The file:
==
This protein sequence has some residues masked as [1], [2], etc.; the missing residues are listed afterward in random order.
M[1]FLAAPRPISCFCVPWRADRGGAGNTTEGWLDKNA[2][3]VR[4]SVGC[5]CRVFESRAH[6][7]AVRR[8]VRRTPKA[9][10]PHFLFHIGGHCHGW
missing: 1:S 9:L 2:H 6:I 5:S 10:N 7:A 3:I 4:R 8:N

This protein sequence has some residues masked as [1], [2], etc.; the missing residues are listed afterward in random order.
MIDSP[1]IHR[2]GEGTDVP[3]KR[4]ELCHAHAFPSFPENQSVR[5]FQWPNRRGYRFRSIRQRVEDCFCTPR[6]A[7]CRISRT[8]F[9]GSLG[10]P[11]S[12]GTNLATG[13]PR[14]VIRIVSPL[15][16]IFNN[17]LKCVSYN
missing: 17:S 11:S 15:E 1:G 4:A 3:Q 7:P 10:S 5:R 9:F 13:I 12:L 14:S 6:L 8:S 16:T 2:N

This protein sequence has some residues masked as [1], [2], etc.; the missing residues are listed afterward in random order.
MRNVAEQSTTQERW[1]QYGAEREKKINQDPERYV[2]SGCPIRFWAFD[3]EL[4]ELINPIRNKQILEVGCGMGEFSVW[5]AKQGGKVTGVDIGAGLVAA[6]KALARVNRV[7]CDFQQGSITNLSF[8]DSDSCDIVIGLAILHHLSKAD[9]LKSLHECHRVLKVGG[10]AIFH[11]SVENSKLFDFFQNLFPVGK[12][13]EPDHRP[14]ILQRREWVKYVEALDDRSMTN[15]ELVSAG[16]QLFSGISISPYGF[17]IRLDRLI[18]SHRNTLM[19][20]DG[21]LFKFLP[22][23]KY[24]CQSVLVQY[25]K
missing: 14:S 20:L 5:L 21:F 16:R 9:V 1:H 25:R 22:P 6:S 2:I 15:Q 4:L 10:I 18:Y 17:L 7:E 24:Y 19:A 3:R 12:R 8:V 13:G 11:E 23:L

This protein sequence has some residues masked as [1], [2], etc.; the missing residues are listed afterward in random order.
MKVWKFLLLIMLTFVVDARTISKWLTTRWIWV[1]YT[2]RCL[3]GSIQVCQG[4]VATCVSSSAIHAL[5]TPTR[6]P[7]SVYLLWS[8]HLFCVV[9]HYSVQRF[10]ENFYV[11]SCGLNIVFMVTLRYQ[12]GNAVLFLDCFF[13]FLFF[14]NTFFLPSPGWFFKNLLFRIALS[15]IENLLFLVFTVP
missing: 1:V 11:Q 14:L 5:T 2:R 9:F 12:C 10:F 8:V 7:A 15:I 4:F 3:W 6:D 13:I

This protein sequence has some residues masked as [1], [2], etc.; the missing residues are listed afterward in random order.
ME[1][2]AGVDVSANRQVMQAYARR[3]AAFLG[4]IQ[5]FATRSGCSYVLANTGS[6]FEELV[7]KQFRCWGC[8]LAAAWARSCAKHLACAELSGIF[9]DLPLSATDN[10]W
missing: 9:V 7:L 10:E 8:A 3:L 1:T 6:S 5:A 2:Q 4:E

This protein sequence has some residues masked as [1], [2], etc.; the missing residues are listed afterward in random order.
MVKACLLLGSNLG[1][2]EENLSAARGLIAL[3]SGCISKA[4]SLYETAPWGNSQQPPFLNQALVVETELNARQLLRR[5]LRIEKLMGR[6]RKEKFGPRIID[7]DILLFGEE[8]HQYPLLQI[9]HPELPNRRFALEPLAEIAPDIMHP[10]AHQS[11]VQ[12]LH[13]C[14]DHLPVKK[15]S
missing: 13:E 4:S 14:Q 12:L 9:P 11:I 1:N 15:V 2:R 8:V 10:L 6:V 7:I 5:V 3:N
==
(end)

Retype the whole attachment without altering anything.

This protein sequence has some residues masked as [1], [2], etc.; the missing residues are listed afterward in random order.
M[1]FLAAPRPISCFCVPWRADRGGAGNTTEGWLDKNA[2][3]VR[4]SVGC[5]CRVFESRAH[6][7]AVRR[8]VRRTPKA[9][10]PHFLFHIGGHCHGW
missing: 1:S 9:L 2:H 6:I 5:S 10:N 7:A 3:I 4:R 8:N

This protein sequence has some residues masked as [1], [2], etc.; the missing residues are listed afterward in random order.
MIDSP[1]IHR[2]GEGTDVP[3]KR[4]ELCHAHAFPSFPENQSVR[5]FQWPNRRGYRFRSIRQRVEDCFCTPR[6]A[7]CRISRT[8]F[9]GSLG[10]P[11]S[12]GTNLATG[13]PR[14]VIRIVSPL[15][16]IFNN[17]LKCVSYN
missing: 17:S 11:S 15:E 1:G 4:A 3:Q 7:P 10:S 5:R 9:F 13:I 12:L 14:S 6:L 8:S 16:T 2:N

This protein sequence has some residues masked as [1], [2], etc.; the missing residues are listed afterward in random order.
MRNVAEQSTTQERW[1]QYGAEREKKINQDPERYV[2]SGCPIRFWAFD[3]EL[4]ELINPIRNKQILEVGCGMGEFSVW[5]AKQGGKVTGVDIGAGLVAA[6]KALARVNRV[7]CDFQQGSITNLSF[8]DSDSCDIVIGLAILHHLSKAD[9]LKSLHECHRVLKVGG[10]AIFH[11]SVENSKLFDFFQNLFPVGK[12][13]EPDHRP[14]ILQRREWVKYVEALDDRSMTN[15]ELVSAG[16]QLFSGISISPYGF[17]IRLDRLI[18]SHRNTLM[19][20]DG[21]LFKFLP[22][23]KY[24]CQSVLVQY[25]K
missing: 14:S 20:L 5:L 21:F 16:R 9:V 1:H 25:R 22:P 6:S 2:I 15:Q 4:L 10:I 18:Y 17:L 7:E 24:Y 19:A 3:R 12:R 8:V 13:G 11:E 23:L

This protein sequence has some residues masked as [1], [2], etc.; the missing residues are listed afterward in random order.
MKVWKFLLLIMLTFVVDARTISKWLTTRWIWV[1]YT[2]RCL[3]GSIQVCQG[4]VATCVSSSAIHAL[5]TPTR[6]P[7]SVYLLWS[8]HLFCVV[9]HYSVQRF[10]ENFYV[11]SCGLNIVFMVTLRYQ[12]GNAVLFLDCFF[13]FLFF[14]NTFFLPSPGWFFKNLLFRIALS[15]IENLLFLVFTVP
missing: 1:V 11:Q 14:L 5:T 2:R 9:F 12:C 10:F 8:V 7:A 15:I 4:F 3:W 6:D 13:I

This protein sequence has some residues masked as [1], [2], etc.; the missing residues are listed afterward in random order.
ME[1][2]AGVDVSANRQVMQAYARR[3]AAFLG[4]IQ[5]FATRSGCSYVLANTGS[6]FEELV[7]KQFRCWGC[8]LAAAWARSCAKHLACAELSGIF[9]DLPLSATDN[10]W
missing: 9:V 7:L 10:E 8:A 3:L 1:T 6:S 5:A 2:Q 4:E

This protein sequence has some residues masked as [1], [2], etc.; the missing residues are listed afterward in random order.
MVKACLLLGSNLG[1][2]EENLSAARGLIAL[3]SGCISKA[4]SLYETAPWGNSQQPPFLNQALVVETELNARQLLRR[5]LRIEKLMGR[6]RKEKFGPRIID[7]DILLFGEE[8]HQYPLLQI[9]HPELPNRRFALEPLAEIAPDIMHP[10]AHQS[11]VQ[12]LH[13]C[14]DHLPVKK[15]S
missing: 13:E 4:S 14:Q 12:L 9:P 11:I 1:N 15:V 2:R 8:V 10:L 6:V 7:I 5:V 3:N